What can progressives do? Perhaps the first move would be to stop playing the “frame game.” Instead of depicting evangelicals as enemies, return to seeking any possible common ground. Failing to find such an ideal place to stand, at least surrender the language of framing that labels evangelicals as dummies and rednecks.
Admit that conservatives have successfully won the framing war and progressives have failed. Then, develop and articulate a moral vision for the future of democracy. Instead of embracing conservative frames, progressives must construct their own frames. Stop pretending that conservative, evangelical morality is anything other than self-righteous moralism. Insist that the civic morality of acceptance comes far closer to the practice of Jesus than that of evangelicals. Defend democracy’s anchor institutions. And maintain professional ethics while refusing to buy the lie of the devil that God’s work can be accomplished with the devil’s means.
“Admit that conservatives have successfully won the framing war and progressives have failed.”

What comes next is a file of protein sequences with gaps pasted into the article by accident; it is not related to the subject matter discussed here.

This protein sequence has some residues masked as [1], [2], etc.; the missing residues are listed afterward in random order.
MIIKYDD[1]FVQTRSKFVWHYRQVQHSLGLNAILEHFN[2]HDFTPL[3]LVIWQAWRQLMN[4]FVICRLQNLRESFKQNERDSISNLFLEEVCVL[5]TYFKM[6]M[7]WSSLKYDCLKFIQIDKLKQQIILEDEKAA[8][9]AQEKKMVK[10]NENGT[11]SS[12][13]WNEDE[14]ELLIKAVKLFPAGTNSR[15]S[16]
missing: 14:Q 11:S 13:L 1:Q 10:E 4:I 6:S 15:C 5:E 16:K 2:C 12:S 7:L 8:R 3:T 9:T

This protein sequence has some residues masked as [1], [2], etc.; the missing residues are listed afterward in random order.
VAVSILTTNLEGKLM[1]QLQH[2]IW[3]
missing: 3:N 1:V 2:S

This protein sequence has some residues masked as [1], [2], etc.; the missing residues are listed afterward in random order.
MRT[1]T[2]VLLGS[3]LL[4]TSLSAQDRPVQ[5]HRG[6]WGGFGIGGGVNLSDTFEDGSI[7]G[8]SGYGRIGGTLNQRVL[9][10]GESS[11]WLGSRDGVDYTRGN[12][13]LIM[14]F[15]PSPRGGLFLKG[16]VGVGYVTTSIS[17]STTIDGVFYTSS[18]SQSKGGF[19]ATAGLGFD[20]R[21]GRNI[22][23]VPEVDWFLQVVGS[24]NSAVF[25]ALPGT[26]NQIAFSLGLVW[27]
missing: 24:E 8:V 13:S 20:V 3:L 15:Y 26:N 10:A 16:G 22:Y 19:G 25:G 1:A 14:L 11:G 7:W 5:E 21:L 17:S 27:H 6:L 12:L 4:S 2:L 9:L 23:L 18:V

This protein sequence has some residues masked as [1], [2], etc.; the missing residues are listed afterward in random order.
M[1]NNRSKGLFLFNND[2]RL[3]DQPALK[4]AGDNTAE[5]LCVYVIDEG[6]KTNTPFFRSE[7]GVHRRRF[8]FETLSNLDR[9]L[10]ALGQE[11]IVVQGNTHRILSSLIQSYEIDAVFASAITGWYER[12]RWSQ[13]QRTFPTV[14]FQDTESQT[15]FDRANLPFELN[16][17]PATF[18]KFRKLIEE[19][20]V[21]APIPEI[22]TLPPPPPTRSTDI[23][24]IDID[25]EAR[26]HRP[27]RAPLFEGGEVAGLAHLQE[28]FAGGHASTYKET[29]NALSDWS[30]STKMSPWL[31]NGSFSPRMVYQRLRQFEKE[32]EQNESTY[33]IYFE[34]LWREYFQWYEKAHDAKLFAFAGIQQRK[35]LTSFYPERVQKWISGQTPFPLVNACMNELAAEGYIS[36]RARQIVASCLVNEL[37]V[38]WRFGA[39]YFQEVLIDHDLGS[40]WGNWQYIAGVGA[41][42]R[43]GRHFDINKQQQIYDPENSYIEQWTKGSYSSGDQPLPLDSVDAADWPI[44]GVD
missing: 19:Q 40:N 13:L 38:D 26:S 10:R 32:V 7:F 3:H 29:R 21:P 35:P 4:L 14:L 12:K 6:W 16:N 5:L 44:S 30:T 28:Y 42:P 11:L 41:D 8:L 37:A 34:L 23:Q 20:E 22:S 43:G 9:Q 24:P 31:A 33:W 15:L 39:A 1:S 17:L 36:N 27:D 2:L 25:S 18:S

Progressives should stop trying to use conservative frames and instead use their own language: empathy, compassion, truth, hope, justice, grace, mercy, righteousness. Stop being afraid of emotional arguments. Frame arguments with legitimate emotional appeals. Always speak from moral vision. Progressive policies follow from the morality of empathy and hospitality.
Instead of dismissing evangelical arguments, do a deep dive into the abyss and learn to understand the power of the frame job that has turned progressives into “devils.” Be able to explain why conservatives believe what they believe without making fun of what they believe.
The great challenge for progressives is to keep the arguments from spiraling out of control into hateful, resentful emptiness. Kenneth Burke argues: “The process of human enlightenment can go no further than in picturing people not as vicious, but as mistaken.”
If evangelicals would speak of progressives as “misguided” instead of as “devils,” perhaps a small crack would occur in the door to make possible renewed conversations with one another.
It is time to break out of the cycle of framing, blaming and judging.
Rodney W. Kennedy currently serves as interim pastor of Emmanuel Freiden Federated Church in Schenectady, N.Y., and as preaching instructor Palmer Theological Seminary. He is the author of nine books, including the newly released The Immaculate Mistake, about how evangelical Christians gave birth to Donald Trump.